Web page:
1. It makes good business sense
Australians are ageing. By 2056, the median age in Australia is expected to be around 44 years of age, up from 37 years in 2013. By that time, close to one in four Australians will be over the age of 65. There will be fewer people of working-age, meaning we will need to work longer to offset the reduction in our labour force participation rate. Disability and health issues, including the prevalence of chronic conditions, increase with age.
As the composition of Australia's population changes, so too will it change the make-up of the APS workforce. It will become increasingly important for APS managers and leaders to shift our thinking to:
- better harness our changing workforce demographics and diversity
- accommodate new ways of working
- strengthen our long-term strategic workforce planning, and
- reshape our perceptions about health, wellbeing and capability at work.
Our employees are one of our greatest assets and we need to look after them.
Australian health statistics
Nearly half of the Australian population will experience mental ill health at some stage in their lives. Over a 12 month period:
- almost one in five Australians will experience a mental illness
- anxiety disorders will affect 14 per cent of the population, and
- depression will affect six per cent of the population.
Around four million Australians have disability, over half of whom are of working age working age (15 – 64 years).
The prevalence of chronic diseases in Australia is increasing due to a range of factors, including the ageing population. In 2007-08, the National Health Survey found that:
- four per cent of the Australian population had diabetes
- 10 per cent had asthma
- 15 per cent had arthritis , and
- 16 per cent had conditions of the circulatory system.
Organisations that focus on employee wellbeing see an overall improvement in employee health. This, in turn, improves productivity, employee engagement and motivation. The World Health Organization describes this as a virtuous circle:
'[T]here is no trade-off between health and productivity at work. A virtuous circle can be established: improved conditions at work will lead to a healthier work force, which will lead to improved productivity, and hence the opportunity to create a still healthier, more productive workplace.' 
As well as improving productivity, employee engagement and motivation, positive health and wellbeing practices, cultures and leadership can create financial benefits by reducing:
- workers' compensation costs
- staff turnover, and
- time spent managing complex health issues.
Health benefits of work
In general, work is good for people. It:
- provides economic stability
- creates valuable social and interpersonal connections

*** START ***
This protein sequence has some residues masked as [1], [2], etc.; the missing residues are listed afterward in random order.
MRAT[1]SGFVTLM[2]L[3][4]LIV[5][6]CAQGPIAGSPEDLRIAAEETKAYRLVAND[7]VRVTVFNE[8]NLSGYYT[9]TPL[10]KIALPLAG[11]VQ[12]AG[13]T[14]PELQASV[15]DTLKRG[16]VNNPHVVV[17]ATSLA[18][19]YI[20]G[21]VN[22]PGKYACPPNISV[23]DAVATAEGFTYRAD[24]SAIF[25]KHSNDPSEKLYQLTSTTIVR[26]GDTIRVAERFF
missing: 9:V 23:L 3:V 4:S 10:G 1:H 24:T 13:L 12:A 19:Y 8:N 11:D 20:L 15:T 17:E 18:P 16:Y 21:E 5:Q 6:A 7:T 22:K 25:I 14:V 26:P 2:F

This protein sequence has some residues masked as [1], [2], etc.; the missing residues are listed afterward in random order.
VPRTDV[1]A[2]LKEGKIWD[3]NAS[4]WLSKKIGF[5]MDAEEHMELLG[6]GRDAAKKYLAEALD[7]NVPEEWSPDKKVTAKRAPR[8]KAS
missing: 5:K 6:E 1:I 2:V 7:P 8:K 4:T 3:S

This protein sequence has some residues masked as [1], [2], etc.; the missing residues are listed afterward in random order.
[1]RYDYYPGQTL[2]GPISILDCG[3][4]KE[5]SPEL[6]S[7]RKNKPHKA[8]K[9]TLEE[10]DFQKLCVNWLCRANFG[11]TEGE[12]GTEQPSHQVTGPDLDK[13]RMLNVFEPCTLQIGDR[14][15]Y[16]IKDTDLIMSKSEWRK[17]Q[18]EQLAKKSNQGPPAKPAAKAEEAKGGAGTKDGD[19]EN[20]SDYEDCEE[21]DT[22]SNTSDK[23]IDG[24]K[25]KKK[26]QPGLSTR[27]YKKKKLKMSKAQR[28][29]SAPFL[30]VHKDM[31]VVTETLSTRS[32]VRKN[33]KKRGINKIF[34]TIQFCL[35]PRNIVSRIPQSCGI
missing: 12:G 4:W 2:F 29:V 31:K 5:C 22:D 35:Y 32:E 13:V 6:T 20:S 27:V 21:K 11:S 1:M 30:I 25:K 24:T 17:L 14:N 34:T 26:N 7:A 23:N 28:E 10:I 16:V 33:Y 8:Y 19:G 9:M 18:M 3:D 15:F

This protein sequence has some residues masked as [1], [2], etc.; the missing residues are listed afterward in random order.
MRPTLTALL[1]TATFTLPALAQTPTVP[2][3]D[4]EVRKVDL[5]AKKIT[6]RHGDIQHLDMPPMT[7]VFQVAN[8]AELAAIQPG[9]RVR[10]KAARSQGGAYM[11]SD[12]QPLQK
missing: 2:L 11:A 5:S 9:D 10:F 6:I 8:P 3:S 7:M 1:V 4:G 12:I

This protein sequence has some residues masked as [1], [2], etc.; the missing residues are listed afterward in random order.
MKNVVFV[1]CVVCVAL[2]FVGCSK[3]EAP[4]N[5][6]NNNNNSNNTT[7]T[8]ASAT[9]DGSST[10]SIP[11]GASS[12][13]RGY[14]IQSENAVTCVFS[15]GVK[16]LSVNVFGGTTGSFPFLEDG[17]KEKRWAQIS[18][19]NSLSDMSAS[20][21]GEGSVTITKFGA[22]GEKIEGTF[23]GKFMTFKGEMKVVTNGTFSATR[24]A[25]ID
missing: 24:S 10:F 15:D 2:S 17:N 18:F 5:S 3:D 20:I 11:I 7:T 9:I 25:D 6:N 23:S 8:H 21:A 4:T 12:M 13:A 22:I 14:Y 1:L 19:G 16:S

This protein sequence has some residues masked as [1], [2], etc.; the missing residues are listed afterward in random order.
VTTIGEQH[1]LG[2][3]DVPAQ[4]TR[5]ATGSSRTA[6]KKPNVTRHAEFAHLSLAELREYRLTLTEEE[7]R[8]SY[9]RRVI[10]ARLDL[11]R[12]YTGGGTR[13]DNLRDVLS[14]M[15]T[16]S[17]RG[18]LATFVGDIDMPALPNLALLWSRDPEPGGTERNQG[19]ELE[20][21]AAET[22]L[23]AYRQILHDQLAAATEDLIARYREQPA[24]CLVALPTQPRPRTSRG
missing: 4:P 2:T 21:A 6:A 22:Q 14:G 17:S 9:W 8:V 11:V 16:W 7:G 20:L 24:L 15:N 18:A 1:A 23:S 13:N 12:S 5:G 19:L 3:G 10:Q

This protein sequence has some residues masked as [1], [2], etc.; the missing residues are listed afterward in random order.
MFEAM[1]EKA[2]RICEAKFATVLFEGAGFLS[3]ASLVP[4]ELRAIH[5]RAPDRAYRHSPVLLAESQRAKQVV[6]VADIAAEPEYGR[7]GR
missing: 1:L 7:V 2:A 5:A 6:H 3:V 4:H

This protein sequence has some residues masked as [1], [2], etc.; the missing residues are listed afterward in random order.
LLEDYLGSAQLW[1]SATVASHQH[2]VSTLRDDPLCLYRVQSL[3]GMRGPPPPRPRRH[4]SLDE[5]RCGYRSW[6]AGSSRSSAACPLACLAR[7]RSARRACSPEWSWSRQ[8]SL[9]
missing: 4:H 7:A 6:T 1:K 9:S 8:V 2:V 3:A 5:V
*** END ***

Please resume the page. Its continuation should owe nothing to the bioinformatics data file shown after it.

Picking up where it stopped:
- improves socio-economic status
- gives people an opportunity to contribute to and achieve goals, and
- provides individuals with an identity and role within society.
All of these factors contribute to overall physical and psychological health and wellbeing. In addition, most people want the opportunity to work when they are able to do so.
2. It's the law
APS agencies have a duty of care—that is, a moral or legal obligation to ensure the safety or wellbeing of others—when it comes to the safety, health and wellbeing of employees in the course of their employment.
Under the Work Health and Safety Act 2011, your agency must ensure that its 'acts or omissions do not adversely affect the health and safety of other persons'. Your agency must provide a safe working environment and monitor employees' health and the conditions of the workplace to prevent physical and mental injury or illness. The Australian Public Service Commissioner's Directions 2013 require that your agency head must put in place measures to ensure that your agency complies with all applicable work health and safety legislation, including the Work Health Safety Act 2011. All APS employees must take proper steps to support these measures, having regard to their duties and responsibilities.
To meet its duty of care, in some situations, your agency may need to seek professional medical advice to ensure that an employee is undertaking duties that are medically appropriate. In Australia there is a common law right for an employer to give a reasonable direction to an employee to undergo a medical examination. As with many other public sector jurisdictions, the ability to direct an employee for a medical examination in the APS is provided in legislation, namely the Public Service Regulations 1999.
Under Regulation 9.3(3), your agency head can delegate the power to direct an employee to attend a medical examination to another person.
Direction to attend a medical examination
Without the ability to direct an employee to undergo a health assessment when the need arises, sometimes, it would be difficult for your agency to meet its duty of care, and your agency might then be liable.
 Australian Bureau of Statistics, 2010, www.abs.gov.au/ausstats/abs@.nsf/Lookup/by%20Subject/1370.0~2010~Chapter~Population%20projections%20(3.4)
 Australian Bureau of Statistics, 2013, www.abs.gov.au/ausstats/abs@.nsf/0/1CD2B1952AFC5E7ACA257298000F2E76?OpenDocument
 Australian Bureau of Statistics, 2010 www.abs.gov.au/ausstats/abs@.nsf/Lookup/by%20Subject/1370.0~2010~Chapter~Population%20projections%20(3.4)
 Sane Australia, Facts and figures about mental illness, www.sane.org/information/factsheets-podcasts/204-facts-and-figures-about-mental-illness
 Department of Health, Chronic disease
 World Health Organization, citied in Royal Australasian College of Physicians, Health and Productivity
 UK Civil Service, Is work good for your health and wellbeing? https://www.gov.uk/government/uploads/system/uploads/attachment_data/file/214326/hwwb-is-work-good-for-you.pdf
 Work Health and Safety Act 2011
 Work Health and Safety Act 2011
 Australian Public Service Commissioner's Directions 2013